The replay of John Moreland’s network television debut is…glorious and affirming and a sucker punch. He is announced by Stephen Colbert, lights dissolve, and the camera slowly focuses on the person midway across the unadorned stage, revealing him beneath muted blue lights.
He is a big man.
Seated, alone, cradling his acoustic guitar.
He looks like nobody who is famous.
Then he begins to sing, to caress the song “Break My Heart Sweetly,” and all that remains is to whisper, “Oh, my god.”
In Colbert’s studio everybody stood, like they were in church.
Big Bad Luv is the record John Moreland made after, after everything in his life changed. For the better.
He sings. And writes. Writes with simple eloquence about love and faith and isolation; the human condition; what every song and poem and novel is about, at the core: Life.
“Break My Heart Sweetly” came from his second solo album, released in 2013 and titled In the Throes. High on Tulsa Heat, released through Thirty Tigers, landed him on Colbert’s stage (that’s the LP Colbert held up). Song placements on “Sons of Anarchy,” an emerging artist nomination from the Americana Music Association.
“Two or three years ago,” Moreland says, “it would have been impossible to picture touring with a band. Now that’s changed. I think I’ll still do some solo or stripped down shows, but I have the option to bring a band with me if I want. Ultimately it’s just what the songs felt like they should be.”
Big Bad Luv is, at least by comparison…maybe…a happier record? “I don’t think I’m writing songs that are that much different,” Moreland says. “It’s always been a positive thing at heart, even if a song isn’t sunshine and rainbows. At the very least my songs have been a way to exorcise negative feelings so that I can move on. And hopefully they provide that same experience to listeners. So that’s what I’m still doing. I think it’s a positive thing. I think this record, there’s definitely a change in attitude, but it’s the same point of view.”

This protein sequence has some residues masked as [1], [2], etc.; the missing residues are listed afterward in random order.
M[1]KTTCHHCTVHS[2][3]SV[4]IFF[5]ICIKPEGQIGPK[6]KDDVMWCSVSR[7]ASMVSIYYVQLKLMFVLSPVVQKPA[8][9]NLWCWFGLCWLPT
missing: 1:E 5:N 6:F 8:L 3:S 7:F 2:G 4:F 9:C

“Slow down easy, I’ve been hauling a heavy soul,” he sings, this song titled “Slow Down Easy.” Carrying it for all of us, but no longer alone.
Special guest: Thomas Csorba
Thomas Csorba put his nose to the grindstone as a songwriter and performer at a young age, but his releases don't show his youth. In the same tradition as Townes Van Zandt, Woody Guthrie and other lyrical greats, Csorba's songs were written for old souls. His work is mournful, sweet, and beautifully honest. He's a link in a chain of a long tradition of powerful writers, and he's proud to bear that responsibility.
With the release two EPs and a full length record by age 19, Csorba has surely shown his dedication to his craft. He is currently working on his second LP with producer Beau Bedford and backing band, The Texas Gentlemen.